The World in Cheeses
Exploring the world through cheese is a great way to get to know local cuisine and culture. Cheese, like wine, is indelibly caught up in the terroir of the place where it was made. Cheese can be made of any type of milk – goat, cow, or water buffalo, to name a few – and what the animal eats, where it goes, and how it’s handled all influence the taste of the milk.
The chosen milk is processed, which allows artisans to exert further influence on their final product. By the time you bite into a piece of cheese, whether you eat it plain or melted into a dish, you’re experiencing the best that region has to offer.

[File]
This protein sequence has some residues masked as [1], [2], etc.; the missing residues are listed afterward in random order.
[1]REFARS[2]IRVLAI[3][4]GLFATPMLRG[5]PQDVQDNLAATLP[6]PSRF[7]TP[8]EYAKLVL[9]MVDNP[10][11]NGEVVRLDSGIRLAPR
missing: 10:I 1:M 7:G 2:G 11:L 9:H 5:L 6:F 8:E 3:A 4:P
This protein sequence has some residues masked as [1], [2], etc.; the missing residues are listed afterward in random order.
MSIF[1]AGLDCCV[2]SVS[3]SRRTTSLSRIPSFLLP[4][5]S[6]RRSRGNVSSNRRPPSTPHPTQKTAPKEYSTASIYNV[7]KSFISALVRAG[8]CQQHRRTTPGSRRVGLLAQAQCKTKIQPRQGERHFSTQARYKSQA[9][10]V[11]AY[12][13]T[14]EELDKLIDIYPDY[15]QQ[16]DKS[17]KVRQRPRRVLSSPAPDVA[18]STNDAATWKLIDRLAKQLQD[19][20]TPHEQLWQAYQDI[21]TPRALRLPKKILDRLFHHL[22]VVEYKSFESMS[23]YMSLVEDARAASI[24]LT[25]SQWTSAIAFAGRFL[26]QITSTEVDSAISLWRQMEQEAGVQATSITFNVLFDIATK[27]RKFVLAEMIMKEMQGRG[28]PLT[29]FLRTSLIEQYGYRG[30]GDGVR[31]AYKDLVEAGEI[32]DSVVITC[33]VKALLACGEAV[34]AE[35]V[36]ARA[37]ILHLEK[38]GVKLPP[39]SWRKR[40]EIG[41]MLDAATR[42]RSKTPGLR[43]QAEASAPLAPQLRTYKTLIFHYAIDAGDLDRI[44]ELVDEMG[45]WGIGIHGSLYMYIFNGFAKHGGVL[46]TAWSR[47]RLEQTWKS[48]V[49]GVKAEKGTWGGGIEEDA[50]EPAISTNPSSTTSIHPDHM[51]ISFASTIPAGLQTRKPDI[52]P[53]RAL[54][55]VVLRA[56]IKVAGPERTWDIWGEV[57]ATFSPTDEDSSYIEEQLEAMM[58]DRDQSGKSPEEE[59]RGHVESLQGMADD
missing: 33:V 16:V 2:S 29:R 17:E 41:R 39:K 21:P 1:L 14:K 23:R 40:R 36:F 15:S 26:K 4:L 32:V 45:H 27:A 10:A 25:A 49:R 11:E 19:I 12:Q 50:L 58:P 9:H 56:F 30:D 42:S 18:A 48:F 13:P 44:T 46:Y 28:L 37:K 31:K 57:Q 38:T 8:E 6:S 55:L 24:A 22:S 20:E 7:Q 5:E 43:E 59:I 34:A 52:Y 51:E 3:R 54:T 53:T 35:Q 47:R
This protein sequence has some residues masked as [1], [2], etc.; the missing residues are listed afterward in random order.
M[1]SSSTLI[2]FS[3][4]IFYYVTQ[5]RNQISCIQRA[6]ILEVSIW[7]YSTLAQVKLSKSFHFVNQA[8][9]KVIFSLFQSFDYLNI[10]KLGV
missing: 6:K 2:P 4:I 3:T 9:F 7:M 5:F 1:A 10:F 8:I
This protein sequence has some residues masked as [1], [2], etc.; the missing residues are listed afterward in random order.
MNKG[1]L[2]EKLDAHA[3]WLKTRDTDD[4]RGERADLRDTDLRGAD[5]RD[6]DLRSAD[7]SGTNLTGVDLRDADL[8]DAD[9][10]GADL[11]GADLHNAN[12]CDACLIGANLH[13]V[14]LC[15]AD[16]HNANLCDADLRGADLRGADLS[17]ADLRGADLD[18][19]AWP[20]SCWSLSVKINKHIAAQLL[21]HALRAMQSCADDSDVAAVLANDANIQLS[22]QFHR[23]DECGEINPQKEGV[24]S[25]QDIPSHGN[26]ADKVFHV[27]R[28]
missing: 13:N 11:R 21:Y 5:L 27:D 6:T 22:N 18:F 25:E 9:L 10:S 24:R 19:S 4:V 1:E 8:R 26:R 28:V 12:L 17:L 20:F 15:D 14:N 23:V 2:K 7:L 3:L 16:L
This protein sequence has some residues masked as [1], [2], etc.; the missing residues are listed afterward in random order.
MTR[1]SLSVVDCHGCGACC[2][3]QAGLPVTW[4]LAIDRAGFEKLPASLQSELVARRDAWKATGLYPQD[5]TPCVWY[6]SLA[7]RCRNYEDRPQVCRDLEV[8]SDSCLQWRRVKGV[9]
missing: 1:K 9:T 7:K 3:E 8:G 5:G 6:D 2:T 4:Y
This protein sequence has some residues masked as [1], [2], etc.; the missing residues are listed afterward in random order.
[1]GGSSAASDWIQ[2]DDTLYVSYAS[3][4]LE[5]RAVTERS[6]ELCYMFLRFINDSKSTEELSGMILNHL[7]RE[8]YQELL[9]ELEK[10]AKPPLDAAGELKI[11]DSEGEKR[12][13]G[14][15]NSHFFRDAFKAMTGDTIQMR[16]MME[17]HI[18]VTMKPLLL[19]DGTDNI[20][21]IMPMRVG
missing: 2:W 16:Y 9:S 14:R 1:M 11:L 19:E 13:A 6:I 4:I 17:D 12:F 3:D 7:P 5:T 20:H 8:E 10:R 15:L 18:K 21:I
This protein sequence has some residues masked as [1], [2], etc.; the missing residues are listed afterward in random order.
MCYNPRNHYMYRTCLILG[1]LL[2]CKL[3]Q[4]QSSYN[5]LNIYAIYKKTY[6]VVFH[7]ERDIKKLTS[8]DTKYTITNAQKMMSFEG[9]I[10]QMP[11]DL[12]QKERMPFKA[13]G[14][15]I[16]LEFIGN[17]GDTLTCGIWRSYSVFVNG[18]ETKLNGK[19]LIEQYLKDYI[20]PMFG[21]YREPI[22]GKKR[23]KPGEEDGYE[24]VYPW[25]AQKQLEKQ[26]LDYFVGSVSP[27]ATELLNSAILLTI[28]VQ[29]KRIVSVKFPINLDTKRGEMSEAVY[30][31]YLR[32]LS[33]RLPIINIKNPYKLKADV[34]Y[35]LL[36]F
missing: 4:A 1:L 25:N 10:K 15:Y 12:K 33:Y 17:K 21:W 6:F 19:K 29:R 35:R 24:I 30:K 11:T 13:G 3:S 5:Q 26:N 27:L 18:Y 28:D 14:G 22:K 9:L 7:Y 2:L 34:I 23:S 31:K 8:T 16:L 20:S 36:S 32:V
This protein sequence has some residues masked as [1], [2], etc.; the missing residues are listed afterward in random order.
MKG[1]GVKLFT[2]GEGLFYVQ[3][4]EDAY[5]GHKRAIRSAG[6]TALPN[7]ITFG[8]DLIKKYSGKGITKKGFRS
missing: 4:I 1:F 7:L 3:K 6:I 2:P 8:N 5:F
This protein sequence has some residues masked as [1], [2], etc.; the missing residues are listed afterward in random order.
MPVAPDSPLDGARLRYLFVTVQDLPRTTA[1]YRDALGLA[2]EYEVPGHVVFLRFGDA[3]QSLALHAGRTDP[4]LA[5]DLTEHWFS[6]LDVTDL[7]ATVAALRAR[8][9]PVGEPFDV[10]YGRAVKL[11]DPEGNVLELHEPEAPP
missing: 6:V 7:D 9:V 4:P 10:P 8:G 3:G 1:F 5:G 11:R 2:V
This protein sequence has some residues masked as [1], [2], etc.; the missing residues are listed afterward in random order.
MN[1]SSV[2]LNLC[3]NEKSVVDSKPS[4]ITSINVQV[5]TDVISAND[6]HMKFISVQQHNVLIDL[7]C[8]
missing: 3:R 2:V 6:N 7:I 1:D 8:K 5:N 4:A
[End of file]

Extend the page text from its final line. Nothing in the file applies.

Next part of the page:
Many regions go so far as to protect their cheese legally, so that no cheese can carry that specific name unless it’s made locally. Here are a few types of cheese that you should try in your travels around the globe!
Raclette is a Swiss cheese made from cow milk. It’s not the holey cheese that we’ve come to know as Swiss cheese, instead it’s a semi-hard cheese that is formed into large wheels and served either melted or raw. Raclette is also the name for a meal where this cheese is the star of the show.
To prepare a raclette meal various sides like boiled potatoes, gherkins, and bread are assembled, then the large wheel of raclette is placed next to a heat source. Traditionally, it was exposed to a fire, but now, small heating ranges specifically for raclette are commonplace. As the cheese slowly melts, it’s scraped off and added to a plate to be eaten with the various condiments.